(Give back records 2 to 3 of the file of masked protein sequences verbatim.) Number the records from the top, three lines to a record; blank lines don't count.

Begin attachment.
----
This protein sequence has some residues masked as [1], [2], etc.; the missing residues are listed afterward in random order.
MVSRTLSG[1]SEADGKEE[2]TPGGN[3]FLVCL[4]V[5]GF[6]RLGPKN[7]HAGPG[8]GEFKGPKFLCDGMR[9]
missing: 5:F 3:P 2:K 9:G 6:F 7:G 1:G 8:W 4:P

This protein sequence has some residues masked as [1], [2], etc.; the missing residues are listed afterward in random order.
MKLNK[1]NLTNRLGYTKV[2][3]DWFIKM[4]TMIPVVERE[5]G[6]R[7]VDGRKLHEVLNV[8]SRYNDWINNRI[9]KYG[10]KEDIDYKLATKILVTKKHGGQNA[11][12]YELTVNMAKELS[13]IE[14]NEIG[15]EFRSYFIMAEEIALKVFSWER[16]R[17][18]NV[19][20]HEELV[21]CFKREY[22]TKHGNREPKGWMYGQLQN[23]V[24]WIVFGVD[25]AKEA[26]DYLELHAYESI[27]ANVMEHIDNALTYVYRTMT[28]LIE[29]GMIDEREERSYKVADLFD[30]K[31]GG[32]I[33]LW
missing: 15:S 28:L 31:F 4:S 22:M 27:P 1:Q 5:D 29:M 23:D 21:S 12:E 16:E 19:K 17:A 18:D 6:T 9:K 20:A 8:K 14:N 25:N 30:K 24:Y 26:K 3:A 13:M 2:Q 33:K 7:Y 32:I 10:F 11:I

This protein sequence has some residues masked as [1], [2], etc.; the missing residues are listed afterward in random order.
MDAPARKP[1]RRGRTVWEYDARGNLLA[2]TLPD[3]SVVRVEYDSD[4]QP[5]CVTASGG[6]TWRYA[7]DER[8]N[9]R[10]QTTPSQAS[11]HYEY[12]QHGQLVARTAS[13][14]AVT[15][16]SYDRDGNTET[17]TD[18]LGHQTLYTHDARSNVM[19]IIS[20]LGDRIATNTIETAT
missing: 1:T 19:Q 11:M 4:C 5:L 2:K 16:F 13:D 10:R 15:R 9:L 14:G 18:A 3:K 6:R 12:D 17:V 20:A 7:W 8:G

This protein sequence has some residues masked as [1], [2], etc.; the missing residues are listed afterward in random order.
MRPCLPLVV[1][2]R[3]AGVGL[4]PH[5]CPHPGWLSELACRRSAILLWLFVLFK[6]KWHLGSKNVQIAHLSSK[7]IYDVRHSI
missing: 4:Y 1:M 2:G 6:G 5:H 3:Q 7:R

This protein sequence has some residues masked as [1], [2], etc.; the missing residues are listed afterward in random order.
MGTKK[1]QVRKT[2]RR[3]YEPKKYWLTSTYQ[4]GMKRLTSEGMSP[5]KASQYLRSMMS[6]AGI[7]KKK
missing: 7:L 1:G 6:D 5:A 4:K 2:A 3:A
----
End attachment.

This protein sequence has some residues masked as [1], [2], etc.; the missing residues are listed afterward in random order.
MKLNK[1]NLTNRLGYTKV[2][3]DWFIKM[4]TMIPVVERE[5]G[6]R[7]VDGRKLHEVLNV[8]SRYNDWINNRI[9]KYG[10]KEDIDYKLATKILVTKKHGGQNA[11][12]YELTVNMAKELS[13]IE[14]NEIG[15]EFRSYFIMAEEIALKVFSWER[16]R[17][18]NV[19][20]HEELV[21]CFKREY[22]TKHGNREPKGWMYGQLQN[23]V[24]WIVFGVD[25]AKEA[26]DYLELHAYESI[27]ANVMEHIDNALTYVYRTMT[28]LIE[29]GMIDEREERSYKVADLFD[30]K[31]GG[32]I[33]LW
missing: 15:S 28:L 31:F 4:S 22:M 27:P 1:Q 5:D 29:M 23:D 21:S 12:E 16:E 19:K 17:A 18:D 6:T 9:K 20:A 8:K 14:N 25:N 30:K 24:Y 26:K 3:A 13:M 2:Q 33:K 7:Y 32:I 10:F 11:I

This protein sequence has some residues masked as [1], [2], etc.; the missing residues are listed afterward in random order.
MDAPARKP[1]RRGRTVWEYDARGNLLA[2]TLPD[3]SVVRVEYDSD[4]QP[5]CVTASGG[6]TWRYA[7]DER[8]N[9]R[10]QTTPSQAS[11]HYEY[12]QHGQLVARTAS[13][14]AVT[15][16]SYDRDGNTET[17]TD[18]LGHQTLYTHDARSNVM[19]IIS[20]LGDRIATNTIETAT
missing: 1:T 19:Q 11:M 4:C 5:L 2:K 16:F 13:D 10:R 15:R 9:L 14:G 18:A 3:K 6:R 12:D 17:V 20:A 7:W 8:G